I finally make it to Inishark on a rainy summer day, scrambling up the slippery rocks of the inadequate boat landing. Tommy Burke is my tour guide, and we start at the medieval graveyard on a bluff overlooking the sea. Burke says he has seen bones and skulls sticking out of the eroding hillside. The broken headstones are not marked with words.
We slip into Thomas Lacey’s house as the rain turns to hail. A third of the roof has caved in. Some Bofin farmers and former Shark families still graze sheep on the island, and mounds of rotten wool are piled in one end. Tommy says Theresa once shared that tiny space with her husband and kids after she married a brother of the boys who drowned.
Water streams down the grassy carriage lanes as we walk up to the old school and the roofless Saint Leo’s Church, where the CLIC group set up its kitchen. Burke says that there were no pews; the women brought three-legged stools and the men leaned against the walls if the priest was able to make the monthly trip from Bofin. Sheep and serene ruins are all that remain in a sea-and-island view that really is stunning.
We walk over the hill that hosted so many bonfires to Saint Leo’s Clochan, a medieval site where the CLIC team excavated. Burke shows me where he made the biggest find of the expedition. He unearthed an ancient Celtic cross carved into a rock slab from the 10th century — the first cross of its kind found in years.
“Ian felt it was important to have local involvement, and he was really happy that I was the first to see the cross in about a thousand years,” Burke says.
Franc Myles, an Irish history expert and Trinity College lecturer who also camped on Shark, explains the significance: “What they’ve excavated, I think, is a shrine for the founder of the monastery. It’s nearly identical to those found on High Island, and it puts another dot on the map of early Christian monasticism. Until now, no one knew for sure if the monks lived on Shark. All my friends want to see it.”
Kuijt’s concerns about local buy-in are not without reason. For islanders over the centuries, outsiders have usually come in the form of tax or rent collectors, armed invaders or thieves. Even the scientists have a sordid history.
In the 1890’s, Irish anthropologist Charles Browne traveled the western coast measuring the craniums of island residents to classify them on his “Index of Nigrescence.” Considering the islanders to be primitive, he was looking for evidence of an Africanoid Celt. Burke says Browne is suspected of stealing skulls in the night from Saint Colman’s monastery on Bofin.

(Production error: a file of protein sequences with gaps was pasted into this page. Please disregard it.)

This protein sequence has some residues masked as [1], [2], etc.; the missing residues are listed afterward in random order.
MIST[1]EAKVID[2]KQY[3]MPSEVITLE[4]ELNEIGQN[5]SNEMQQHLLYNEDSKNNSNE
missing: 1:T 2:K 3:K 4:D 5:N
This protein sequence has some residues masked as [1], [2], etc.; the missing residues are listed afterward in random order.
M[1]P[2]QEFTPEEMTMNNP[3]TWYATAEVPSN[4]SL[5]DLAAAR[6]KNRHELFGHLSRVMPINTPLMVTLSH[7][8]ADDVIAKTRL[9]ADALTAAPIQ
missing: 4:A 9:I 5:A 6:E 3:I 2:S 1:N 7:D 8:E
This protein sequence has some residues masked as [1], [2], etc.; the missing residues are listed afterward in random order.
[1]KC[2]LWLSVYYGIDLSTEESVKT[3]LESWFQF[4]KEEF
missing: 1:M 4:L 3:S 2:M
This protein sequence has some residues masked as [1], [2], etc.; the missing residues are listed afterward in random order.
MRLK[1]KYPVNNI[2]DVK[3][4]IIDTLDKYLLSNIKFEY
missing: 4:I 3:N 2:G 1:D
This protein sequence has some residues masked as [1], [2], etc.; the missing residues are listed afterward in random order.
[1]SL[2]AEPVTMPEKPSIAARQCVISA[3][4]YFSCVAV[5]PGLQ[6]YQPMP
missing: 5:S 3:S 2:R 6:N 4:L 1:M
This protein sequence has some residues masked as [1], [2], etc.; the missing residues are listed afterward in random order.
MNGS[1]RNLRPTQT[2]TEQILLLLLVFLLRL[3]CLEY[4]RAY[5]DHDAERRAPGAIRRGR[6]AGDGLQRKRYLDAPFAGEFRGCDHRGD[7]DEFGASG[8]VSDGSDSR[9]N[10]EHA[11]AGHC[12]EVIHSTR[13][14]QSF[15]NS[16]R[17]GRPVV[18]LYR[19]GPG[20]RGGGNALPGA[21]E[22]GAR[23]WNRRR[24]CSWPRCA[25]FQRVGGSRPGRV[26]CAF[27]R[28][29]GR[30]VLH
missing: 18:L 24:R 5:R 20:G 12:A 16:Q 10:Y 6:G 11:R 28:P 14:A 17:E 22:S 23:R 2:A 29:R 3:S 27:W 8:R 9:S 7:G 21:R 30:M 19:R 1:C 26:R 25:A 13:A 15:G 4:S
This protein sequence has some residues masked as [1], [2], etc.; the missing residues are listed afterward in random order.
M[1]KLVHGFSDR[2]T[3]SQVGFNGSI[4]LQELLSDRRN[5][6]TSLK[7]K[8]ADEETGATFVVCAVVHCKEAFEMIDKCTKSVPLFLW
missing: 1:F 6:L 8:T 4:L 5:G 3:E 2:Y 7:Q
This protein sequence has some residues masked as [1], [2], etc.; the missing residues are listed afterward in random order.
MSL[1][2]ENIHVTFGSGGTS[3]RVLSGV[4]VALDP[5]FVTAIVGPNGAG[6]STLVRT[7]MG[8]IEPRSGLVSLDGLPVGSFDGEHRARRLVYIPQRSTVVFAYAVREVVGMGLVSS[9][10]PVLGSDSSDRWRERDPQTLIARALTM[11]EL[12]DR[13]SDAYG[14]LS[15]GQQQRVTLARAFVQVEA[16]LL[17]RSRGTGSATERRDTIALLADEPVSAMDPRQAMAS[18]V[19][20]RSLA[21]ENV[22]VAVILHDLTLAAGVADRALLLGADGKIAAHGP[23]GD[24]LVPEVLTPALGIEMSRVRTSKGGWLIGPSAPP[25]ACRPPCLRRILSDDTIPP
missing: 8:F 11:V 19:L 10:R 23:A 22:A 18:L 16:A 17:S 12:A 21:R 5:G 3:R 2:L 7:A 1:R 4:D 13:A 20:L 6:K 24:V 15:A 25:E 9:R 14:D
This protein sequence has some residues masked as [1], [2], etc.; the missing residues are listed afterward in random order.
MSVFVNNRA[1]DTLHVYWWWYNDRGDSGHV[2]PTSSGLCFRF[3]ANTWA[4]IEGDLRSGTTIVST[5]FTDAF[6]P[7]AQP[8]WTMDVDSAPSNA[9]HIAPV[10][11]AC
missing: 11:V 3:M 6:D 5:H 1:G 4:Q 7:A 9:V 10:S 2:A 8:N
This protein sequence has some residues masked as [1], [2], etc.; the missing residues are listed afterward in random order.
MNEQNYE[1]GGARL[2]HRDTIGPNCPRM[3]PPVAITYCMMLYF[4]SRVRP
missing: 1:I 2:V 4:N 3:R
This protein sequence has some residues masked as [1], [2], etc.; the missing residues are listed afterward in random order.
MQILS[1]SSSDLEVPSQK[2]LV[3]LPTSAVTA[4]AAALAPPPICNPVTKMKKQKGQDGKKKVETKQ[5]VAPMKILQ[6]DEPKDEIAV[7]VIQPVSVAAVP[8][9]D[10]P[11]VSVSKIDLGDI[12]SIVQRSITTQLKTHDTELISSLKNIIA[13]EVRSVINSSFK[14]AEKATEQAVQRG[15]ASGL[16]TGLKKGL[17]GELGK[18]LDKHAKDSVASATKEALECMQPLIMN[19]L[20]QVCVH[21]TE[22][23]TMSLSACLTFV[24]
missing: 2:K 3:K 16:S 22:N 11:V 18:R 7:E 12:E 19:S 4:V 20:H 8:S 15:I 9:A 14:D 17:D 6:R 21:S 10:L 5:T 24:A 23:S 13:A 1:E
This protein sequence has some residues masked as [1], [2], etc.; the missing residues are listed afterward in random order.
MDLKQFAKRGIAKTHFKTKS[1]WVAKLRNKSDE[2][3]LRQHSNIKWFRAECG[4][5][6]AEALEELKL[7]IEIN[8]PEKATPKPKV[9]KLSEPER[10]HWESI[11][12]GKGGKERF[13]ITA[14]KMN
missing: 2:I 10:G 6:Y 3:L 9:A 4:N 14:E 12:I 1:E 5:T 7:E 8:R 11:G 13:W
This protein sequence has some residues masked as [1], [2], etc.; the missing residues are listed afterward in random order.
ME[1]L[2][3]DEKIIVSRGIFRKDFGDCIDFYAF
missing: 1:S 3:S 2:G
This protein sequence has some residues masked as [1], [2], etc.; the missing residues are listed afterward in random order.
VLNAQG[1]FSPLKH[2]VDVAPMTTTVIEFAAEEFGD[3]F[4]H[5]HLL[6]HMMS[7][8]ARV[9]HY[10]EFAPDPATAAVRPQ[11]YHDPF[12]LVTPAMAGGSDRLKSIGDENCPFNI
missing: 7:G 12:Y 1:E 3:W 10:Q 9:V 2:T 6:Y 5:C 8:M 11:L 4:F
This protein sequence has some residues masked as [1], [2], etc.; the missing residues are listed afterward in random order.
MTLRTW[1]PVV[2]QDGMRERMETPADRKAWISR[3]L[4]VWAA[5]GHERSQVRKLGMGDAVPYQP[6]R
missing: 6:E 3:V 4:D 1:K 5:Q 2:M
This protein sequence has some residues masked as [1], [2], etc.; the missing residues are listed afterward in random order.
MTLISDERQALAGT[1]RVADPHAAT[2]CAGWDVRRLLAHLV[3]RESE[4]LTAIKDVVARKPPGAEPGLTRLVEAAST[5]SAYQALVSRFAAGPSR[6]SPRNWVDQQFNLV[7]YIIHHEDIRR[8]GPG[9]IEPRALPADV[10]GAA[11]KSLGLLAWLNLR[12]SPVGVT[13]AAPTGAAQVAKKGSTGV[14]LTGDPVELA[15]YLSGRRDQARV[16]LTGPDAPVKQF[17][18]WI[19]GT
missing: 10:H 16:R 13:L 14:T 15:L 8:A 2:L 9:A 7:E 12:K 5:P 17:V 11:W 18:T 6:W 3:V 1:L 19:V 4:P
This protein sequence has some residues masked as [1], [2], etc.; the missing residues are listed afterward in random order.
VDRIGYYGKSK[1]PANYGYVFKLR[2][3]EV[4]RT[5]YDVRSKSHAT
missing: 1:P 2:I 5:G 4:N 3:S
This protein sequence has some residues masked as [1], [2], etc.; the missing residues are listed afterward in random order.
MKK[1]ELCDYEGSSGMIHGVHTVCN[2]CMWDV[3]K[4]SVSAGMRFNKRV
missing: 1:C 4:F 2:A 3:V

The Notre Dame group takes great pains to correct this historical abuse. They have taken five of the former Shark residents on bittersweet tours of their home island. Their trip ends with a community event on Bofin where the students do a kind of show-and-tell about what they found.
At individual tables, each student explains their area of concentration, everything from medieval heritage to old village maps and immigration records to the history of land ownership.
Claire Brown ’11 participated in CLIC each summer she studied anthropology at Notre Dame. She is now pursuing a Ph.D. degree at SUNY Binghamton through a paid fellowship from the National Science Foundation, expanding the field work she began as an undergraduate.
“My graduate work came directly from our project,” Brown says. “I’m studying how Connemara ponies have become a status symbol of wealth after traditionally being used as farm animals.”
A few tables away sits Philip Lettieri, a senior double major in anthropology and biology. He is explaining his health project, which was to burn peat in a closed-up house on Shark and measure the humidity, heat and particulates in the air. He has lectured on the topic at national conferences.
“So many places today, the problem isn’t disease but access to cures,” Phil says. “Inishark was a place without running water or waste removal, where people lived close to animals. Yet the records show that they did not have problems with disease. So whatever they were doing in how they built houses, cooked, got rid of waste — it was cost-effective and [could be] teachable in the Third World today.”
His description finally crystallizes for me why Inishark is such a mesmerizing place. Besides its craggy ethereal beauty, it is a frozen window into the past. It shows us how our ancestors wrested sustenance and happiness out of a hard piece of land, reminding us of the physical toil and simple pleasures often absent in modern life. A people plunged into modernity so abruptly can tell the story of what we’ve lost — a way of life both primal and beautiful.
As Theresa Lacey puts it: “On the mainland, you just buy potatoes or turf at the store.”
Brendan O’Shaughnessy works in communications for Notre Dame. A former teacher and Indianapolis Star journalist, his articles have appeared in this magazine, the Chicago Tribune and other publications.